Thursday, February 28, 2013

Paavakka Varuval - Bitter Gourd Chips


 Eating a bitter gourd preparation at the start of a meal helps to activate the digestive juices resulting in good digestion. I prepare sambar, koottu, gojju or curry using Paavakka  (bitter gourd) very often, for its various health benefits. Occasionally I love to pamper the taste buds with PaavakkaVaruval  (Bitter Gourd Chips) too.


Bitter Gourd - 4 
Salt - 1 tsp 
Sambar powder - 1 tsp 
Turmeric powder - 1 pinch 
Asafoetida - 1 pinch 
Gram flour (Besan) - 2 tsps 
Rice flour - 2 tsps 
Oil - for frying 


1. Wash, wipe and cut bitter gourd into moderately thin slices. 
2. Remove the seeds if they are hard. 
3. Spread the cut slices on a towel so that all the moisture is absorbed. 
4. Mix all the powders and the bitter gourd slices together in a dry bowl. Let this mixture be absolutely dry. 

5. Heat a table spoon of oil and mix into the bitter gourd mixture. 
6. Take a handful of the vegetable mixture and sprinkle into hot oil. 
7. Fry batch by batch on medium flame till they become crisp. 

Enjoy the spicy and mildly bitter Paavakka Varuval with a hot  meal.

Friday, February 22, 2013

Bran Rice With Stir Fried Vegetables




 BRAN RICE is 'whole grain red rice' with the bran and germ intact. A product of Sanjeevanam Ayurvedic Food Products, my daughter bought it from one of the Sanjeevanam Ayurvedic restaurants at Bangalore. The rice is hard and tough and it takes longer to cook. According to the cooking instructions the Bran Rice had to be presoaked for at least four hours and then cooked in a pot with lots of water and then drained. The drained water could also be consumed. 
Though more and more people are switching over to Red Rice for health benefits  they are also wary of its anti nutrients which inhibit the digestion and absorption of the other valuable nutrients present in the rice. Studies have shown that soaking, fermenting and cooking any whole grain will counter the ill effects of the anti nutrients. 
I soaked the rice over night and cooked it in a pot of water the next day. The cooked and drained Bran Rice was soft and delicious with a nutty flavour. The cooked grains remained separate and  were not sticky. But my only concern was that it took too long - forty minutes - to get done. The next time I tried cooking one cup of soaked rice in a pressure cooker adding three cups of water, until four whistles. The cooked rice still remained separate and chewy and the excess water could be drained. 

My family enjoyed the drained Bran Rice with stir fried vegetables.

The colourful drained water was converted into 'Sukku Vallam' - by the addition of a pinch of dry ginger powder to wash down the meal.

Bran Rice - 1 cup 
Onion - 1 
Cabbage ( Chopped) - 1 cup 
Capsicum ( Chopped) - 1 cup 
Carrots ( chopped ) - 1 cup 
Beans ( chopped ) - 1/2 cup 
Green peas - 1/2 cup 
Tamarind - 1 small marble size 
Red chillies - 2
Garlic - 6 ( Crushed ) 
Black pepper ( Crushed ) - 1 tsp 
Salt - 1 tsp 
Sesame oil - 2 tbsps 

1. Wash and soak Bran Rice over night. 
2. Add three cups of water to the rice and cook in a pressure cooker until four whistles. 
3. Remove the rice when the pressure subsides and drain in a colander.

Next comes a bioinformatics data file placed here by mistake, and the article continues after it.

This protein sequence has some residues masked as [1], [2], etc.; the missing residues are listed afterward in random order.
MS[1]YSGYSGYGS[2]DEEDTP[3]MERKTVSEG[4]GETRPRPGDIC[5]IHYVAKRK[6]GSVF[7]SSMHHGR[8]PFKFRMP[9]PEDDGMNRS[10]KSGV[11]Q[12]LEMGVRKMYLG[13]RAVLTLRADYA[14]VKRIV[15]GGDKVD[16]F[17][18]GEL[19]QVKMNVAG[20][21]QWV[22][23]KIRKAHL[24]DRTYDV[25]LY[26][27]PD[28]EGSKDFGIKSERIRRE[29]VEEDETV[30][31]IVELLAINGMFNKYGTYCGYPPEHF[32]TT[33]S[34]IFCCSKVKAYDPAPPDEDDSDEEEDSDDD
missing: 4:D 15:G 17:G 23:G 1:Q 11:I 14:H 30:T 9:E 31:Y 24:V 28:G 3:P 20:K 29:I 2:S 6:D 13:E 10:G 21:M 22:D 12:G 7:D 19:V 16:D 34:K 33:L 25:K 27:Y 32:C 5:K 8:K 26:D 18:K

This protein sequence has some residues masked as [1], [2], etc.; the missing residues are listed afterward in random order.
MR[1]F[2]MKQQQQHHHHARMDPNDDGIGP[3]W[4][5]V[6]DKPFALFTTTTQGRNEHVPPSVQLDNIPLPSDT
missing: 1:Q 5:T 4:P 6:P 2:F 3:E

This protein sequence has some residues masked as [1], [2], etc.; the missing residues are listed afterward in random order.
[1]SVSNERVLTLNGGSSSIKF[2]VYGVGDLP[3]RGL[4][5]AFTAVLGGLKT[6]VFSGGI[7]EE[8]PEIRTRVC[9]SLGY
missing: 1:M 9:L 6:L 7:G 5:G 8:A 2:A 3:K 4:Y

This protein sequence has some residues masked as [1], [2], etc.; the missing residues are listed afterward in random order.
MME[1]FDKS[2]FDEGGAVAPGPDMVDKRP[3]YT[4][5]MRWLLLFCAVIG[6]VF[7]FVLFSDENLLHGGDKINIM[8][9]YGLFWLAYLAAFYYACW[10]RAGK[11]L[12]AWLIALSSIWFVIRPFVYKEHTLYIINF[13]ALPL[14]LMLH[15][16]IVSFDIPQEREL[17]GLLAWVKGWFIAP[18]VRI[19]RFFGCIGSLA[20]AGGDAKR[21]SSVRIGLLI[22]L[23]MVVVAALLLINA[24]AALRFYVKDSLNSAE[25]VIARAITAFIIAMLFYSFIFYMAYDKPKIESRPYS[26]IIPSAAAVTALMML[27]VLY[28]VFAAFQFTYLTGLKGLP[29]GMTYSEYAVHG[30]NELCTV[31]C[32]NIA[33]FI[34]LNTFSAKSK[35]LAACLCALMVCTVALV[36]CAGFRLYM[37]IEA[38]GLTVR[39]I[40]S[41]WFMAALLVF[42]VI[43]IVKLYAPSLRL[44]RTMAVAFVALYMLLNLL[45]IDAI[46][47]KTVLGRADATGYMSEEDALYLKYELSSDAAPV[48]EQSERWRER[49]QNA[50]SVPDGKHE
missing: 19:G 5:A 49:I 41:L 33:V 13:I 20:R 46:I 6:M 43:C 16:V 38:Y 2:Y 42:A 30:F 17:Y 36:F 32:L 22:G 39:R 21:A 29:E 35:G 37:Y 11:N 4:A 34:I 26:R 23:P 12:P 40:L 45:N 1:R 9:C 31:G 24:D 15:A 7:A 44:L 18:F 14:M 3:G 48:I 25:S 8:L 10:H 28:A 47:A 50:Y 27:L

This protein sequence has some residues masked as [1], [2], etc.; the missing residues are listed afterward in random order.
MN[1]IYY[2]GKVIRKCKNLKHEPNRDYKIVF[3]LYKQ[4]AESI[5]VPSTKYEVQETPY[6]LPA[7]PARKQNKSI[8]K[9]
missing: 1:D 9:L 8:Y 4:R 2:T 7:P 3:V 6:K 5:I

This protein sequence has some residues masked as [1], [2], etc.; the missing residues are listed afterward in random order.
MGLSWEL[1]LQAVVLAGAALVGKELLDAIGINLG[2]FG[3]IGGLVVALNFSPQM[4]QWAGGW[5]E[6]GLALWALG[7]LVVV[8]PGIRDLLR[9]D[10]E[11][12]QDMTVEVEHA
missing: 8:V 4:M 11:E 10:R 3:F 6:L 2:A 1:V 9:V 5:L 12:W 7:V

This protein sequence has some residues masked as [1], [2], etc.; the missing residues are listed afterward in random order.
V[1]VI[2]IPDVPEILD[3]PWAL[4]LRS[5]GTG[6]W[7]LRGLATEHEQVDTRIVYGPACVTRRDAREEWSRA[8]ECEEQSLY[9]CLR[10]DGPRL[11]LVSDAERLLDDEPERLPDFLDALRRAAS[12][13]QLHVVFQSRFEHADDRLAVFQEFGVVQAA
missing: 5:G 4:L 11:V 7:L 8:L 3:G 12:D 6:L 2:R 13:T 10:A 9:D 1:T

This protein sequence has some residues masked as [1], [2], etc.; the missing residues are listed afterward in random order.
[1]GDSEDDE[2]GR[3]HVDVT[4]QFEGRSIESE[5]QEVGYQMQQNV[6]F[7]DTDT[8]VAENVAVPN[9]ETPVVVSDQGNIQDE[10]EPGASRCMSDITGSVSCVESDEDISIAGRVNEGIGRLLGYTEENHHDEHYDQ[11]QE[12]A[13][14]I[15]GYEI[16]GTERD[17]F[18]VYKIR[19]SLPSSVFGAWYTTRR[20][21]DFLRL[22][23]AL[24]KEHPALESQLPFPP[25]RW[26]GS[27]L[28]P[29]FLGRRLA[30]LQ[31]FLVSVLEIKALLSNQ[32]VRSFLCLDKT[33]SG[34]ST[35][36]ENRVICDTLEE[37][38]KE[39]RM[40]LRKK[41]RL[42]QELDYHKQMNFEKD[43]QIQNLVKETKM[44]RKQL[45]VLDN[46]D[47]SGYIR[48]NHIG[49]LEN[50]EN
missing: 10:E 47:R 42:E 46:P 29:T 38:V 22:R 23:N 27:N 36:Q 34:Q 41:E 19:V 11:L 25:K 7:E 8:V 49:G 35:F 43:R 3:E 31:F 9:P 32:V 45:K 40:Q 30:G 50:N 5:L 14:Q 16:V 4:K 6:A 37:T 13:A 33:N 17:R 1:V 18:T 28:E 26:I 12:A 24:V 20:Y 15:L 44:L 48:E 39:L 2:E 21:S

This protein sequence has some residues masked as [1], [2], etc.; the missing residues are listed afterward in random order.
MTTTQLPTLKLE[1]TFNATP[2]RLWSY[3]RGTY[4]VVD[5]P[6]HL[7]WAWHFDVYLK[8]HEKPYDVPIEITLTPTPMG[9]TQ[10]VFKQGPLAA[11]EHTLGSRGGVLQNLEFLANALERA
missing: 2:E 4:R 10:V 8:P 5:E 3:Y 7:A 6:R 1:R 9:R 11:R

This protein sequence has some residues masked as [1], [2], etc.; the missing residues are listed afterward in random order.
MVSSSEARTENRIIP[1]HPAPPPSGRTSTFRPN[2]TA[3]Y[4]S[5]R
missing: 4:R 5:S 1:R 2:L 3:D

4. Chop onion, cabbage, carrots and capsicum lengthwise. 
5. String and chop beans into small pieces. 

7. Soak tamarind and red chillies in very little warm water till soft. 
8. Grind into a smooth paste and keep aside. (Tamari Sauce can be used instead).
9. Heat sesame oil in a heavy bottomed pan. 
10. Add the crushed garlic and pepper and saute till it emanates a pleasant aroma. 
11. Add all the chopped vegetables and one pinch of salt and stir fry till al dente. 
12. Add the tamarind - chilly paste or Tamari sauce and the remaining salt and stir vigorously till dry. 
13. Decrease heat and add the cooked and drained Bran Rice and mix well and switch off flame.

Enjoy the chewy and nutty flavoured Bran Rice with the tangy and spicy stir fried vegetables.

Thursday, February 14, 2013

Akki Rotti - Flat Bread With Rice Flour


Getting out of Bangalore through a bottle neck (called Mysore Road) packed with honking vehicles of all shapes and sizes, and the rubble and debris of a fly over under construction is like a great big circus. But once we get on to the high way and drive eagerly towards 'Kamath Loka Ruchi' all the fatigue and irritation vanish in a second. 
We reached there just in time for breakfast. My husband ordered for the special Akki Rotti along with the usual  Idly Vade Sambar, and the steaming hot filter coffee served in tall glasses. The Rottis were hot and soft and tasted delicious interlaced with dil and garlic which added a special aroma to the traditional dish. 
I tried preparing Akki Rotti - Loka Ruchi style - and this is how it turned out.


Rice flour - 2 Cups 
Dil leaves (Finely chopped) - 1 cup 
Coriander leaves( Finely chopped) - 1/2 cup 
Garlic (Finely chopped ) - 1 tsp 
Green chillies ( Finely chopped ) - 1 tsp 
Salt - 1/2 tsp 
Sesame oil - 2 tbsps 


1. Mix all chopped ingredients with rice flour and salt for even distribution. 
2. Now add water little by little and knead the mixture into a smooth dough. 
3. Add oil and knead again. 
4. Cover it with a lid and allow it to rest for one hour at least.  
5. Grease a silver foil or a butter paper, place a ball of the prepared dough on it and pat it into a thin Rotti. 

6. Invert the foil on to a greased hot tava, and gently peel it off the Rotti. 

7. Dribble little oil around the Rotti and cover it with a lid. 
8. Cook on low flame till the top of the Rotti is done. 
9. Flip the Rotti and dribble few more drops of oil and cook for another minute. 
10. Remove the hot Akki Rotti on to a serving plate. 

Enjoy the Akki Rotti while it is fresh and hot, with Chutney, Sambar or Ennegai. 

Remember to top it with a blob of fresh butter.